• unknown (b.)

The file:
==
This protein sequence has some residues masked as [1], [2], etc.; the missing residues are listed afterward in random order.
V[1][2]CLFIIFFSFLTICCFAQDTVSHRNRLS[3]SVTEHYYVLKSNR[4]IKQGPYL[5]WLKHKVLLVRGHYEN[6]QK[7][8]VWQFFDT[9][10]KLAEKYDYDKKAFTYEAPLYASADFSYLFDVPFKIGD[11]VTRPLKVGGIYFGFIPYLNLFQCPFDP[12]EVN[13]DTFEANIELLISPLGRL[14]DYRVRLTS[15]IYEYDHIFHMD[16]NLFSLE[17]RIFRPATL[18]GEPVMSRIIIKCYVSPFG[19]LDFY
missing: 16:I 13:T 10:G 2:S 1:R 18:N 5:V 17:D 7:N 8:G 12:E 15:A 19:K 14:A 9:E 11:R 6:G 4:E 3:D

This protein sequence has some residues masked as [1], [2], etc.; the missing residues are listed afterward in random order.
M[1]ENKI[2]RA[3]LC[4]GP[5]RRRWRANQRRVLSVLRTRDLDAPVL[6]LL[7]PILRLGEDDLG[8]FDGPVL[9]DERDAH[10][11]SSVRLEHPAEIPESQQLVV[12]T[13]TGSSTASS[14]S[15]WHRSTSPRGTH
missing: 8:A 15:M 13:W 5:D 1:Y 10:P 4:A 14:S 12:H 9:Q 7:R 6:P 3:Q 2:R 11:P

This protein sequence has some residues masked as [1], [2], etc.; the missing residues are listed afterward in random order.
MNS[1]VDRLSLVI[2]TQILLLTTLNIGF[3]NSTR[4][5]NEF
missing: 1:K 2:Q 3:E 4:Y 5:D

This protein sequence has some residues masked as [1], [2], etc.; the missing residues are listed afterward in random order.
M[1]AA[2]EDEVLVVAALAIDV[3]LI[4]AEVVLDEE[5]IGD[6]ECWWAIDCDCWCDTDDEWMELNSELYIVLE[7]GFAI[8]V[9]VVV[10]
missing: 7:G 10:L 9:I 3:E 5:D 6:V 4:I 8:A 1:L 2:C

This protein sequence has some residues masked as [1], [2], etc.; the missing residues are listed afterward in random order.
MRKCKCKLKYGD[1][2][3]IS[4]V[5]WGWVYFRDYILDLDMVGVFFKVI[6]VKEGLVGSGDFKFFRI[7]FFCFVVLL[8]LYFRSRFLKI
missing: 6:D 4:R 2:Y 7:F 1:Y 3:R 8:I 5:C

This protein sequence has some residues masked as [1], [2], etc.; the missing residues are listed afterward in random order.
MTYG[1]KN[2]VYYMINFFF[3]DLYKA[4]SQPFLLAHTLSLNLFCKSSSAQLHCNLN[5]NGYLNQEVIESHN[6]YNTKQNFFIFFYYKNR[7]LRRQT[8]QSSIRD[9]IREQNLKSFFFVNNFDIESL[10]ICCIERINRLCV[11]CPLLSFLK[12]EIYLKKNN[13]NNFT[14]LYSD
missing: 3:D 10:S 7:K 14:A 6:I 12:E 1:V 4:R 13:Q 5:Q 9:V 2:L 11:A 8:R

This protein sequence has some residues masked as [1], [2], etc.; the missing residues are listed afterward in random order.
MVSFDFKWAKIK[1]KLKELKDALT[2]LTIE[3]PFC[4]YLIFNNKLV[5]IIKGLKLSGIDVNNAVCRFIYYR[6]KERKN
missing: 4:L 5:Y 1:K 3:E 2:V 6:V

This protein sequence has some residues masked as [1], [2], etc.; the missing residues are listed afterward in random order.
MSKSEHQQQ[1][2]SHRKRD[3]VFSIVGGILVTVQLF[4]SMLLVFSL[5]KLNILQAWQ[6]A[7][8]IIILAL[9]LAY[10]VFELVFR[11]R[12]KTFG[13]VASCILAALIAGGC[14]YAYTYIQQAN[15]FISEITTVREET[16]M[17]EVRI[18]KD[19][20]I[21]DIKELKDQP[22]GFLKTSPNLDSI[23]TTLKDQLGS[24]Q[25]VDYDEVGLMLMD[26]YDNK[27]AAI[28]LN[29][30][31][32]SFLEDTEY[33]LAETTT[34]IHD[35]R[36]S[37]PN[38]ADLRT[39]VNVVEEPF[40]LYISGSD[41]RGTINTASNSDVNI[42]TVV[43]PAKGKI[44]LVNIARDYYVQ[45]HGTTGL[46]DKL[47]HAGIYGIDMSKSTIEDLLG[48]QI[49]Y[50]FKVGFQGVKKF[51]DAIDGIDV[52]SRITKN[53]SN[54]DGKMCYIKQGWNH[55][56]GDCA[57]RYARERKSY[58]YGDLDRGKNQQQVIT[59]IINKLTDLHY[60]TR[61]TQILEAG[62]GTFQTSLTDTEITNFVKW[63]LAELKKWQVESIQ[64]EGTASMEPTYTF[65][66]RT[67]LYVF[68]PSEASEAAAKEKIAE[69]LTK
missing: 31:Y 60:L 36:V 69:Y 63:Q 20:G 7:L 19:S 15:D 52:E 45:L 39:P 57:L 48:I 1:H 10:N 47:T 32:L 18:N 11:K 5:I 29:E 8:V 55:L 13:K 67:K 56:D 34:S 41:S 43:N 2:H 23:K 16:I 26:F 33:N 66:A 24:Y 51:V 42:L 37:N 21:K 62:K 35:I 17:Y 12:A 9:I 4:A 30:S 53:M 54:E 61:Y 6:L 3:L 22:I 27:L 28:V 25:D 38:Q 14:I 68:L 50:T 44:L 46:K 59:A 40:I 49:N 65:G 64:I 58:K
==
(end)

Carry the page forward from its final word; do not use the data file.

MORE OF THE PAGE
A Senior Advisor of the Messaging Anti-Abuse Working Group, active in the IETF, and self-employed working under the company name Brandenburg InternetWorking. He currently designs network-based applications businesses and system architectures. He has forty years of work experience in the Internet industry, including early work with DARPA and designing the basis for today's email system. He is well-known for his work on RFC 822, which was the first standard to describe the syntax of a domain name. He received his B.A. in Psychology from UCLA in (1975), his M.A. in Communication from Annenberg School, USC (1977) and pursued Doctoral work in Computer Science from University of Delaware (1978-1982). He began his networking career in the 1970's, when he worked for four years at UCLA with ARPANET. He was the Area Director for the IETF from 1989-1996. He participated in the effort to standardize facsimile, and electronic data exchange over the Internet. He chaired the Silicon Valley?Public Access Link in the early 1990s. He has also contributed to work on Internet commerce, domain name service, emergency services, and TCP/IP enhancements. He was one of Jon Postel's appointees to the IAHC. He has also taught several classes on Internet, TCP/IP and Open Systems Networking. From 1989 to 1991, he worked as the Manager of Network Systems Laboratory, Digital Equipment Corporation, prior to which he was the Vice President of Engineering at The Wollongong Group, Inc. He has also held the position of Development Manager at Ungermann-Bass, Inc. and has worked as the Director of System Development at MCI Digital Information Services Corp, where he worked with Vint Cerf to build a national email service for the company. Prior to this, he worked as the Co-Principal Investigator, Electrical Engineering at University of Delaware. He is responsible in part for the facilitation and growth of email. He developed MS, based on the design of MSG, which was the first modern email sender program. MS was designed for UNIX operating system. The idea was initiated by Steve Walker, who was then the Program Manager at DARPA. He designed the functional specifications and Steve Tepper and Bill Crosby did the programming, reporting to the Rand department head, Bob Anderson. In 1977, he along with John Vittal, Kenneth Pogran, and Austin Henderson worked on a DARPA initiative that was meant to collect various email data formats into a single, coherent specification. The result of their work was RFC 733. In 1982, He revised RFC 733 and prepared RFC 822, which was the first standard to describe the syntax of domain names. In 1978, he was once again with Dave Farber at the University of Delaware, where they developed the first versions of what would become the Multi-purpose Memo Distribution Facility (MMDF). This project was for the U.S. Army Materiel Command, and served as the foundation of CSNet. He has developed two national email services and designed two others. He has worked as an Advisor at Goodmail Systems, the Co-Founder of Portola Software, an Engineer at Silicon Graphics, and Director at Digital Equipment Corporation. Much of his recent work revolves around email anti-abuse, working towards a trust overlay on the Internet. He is currently a member of the IETF's administrative and legal oversight bodies (IAOC/Trust). He is also a member of Association of Computing Machinery, Institute of Electrical & Electronic Engineers, and ISOC. He actively participates in meetings in the Internet industry and has chaired and presented at several conferences, including: N+I Interop; Electronic Messaging Association; APRICOT '06, '05, '04, '99; RIPE, Edinburgh; EMail World; Unix Expo and FTC email authentication conference in 2004. He is the author of book chapters, magazine articles, presentations and specifications on open systems networking, standards, electronic mail and electronic commerce. A complete list of his presentations and publications can be read at http://www.bbiw.net/musings.html. In 2004, he received the IEEE Internet Award.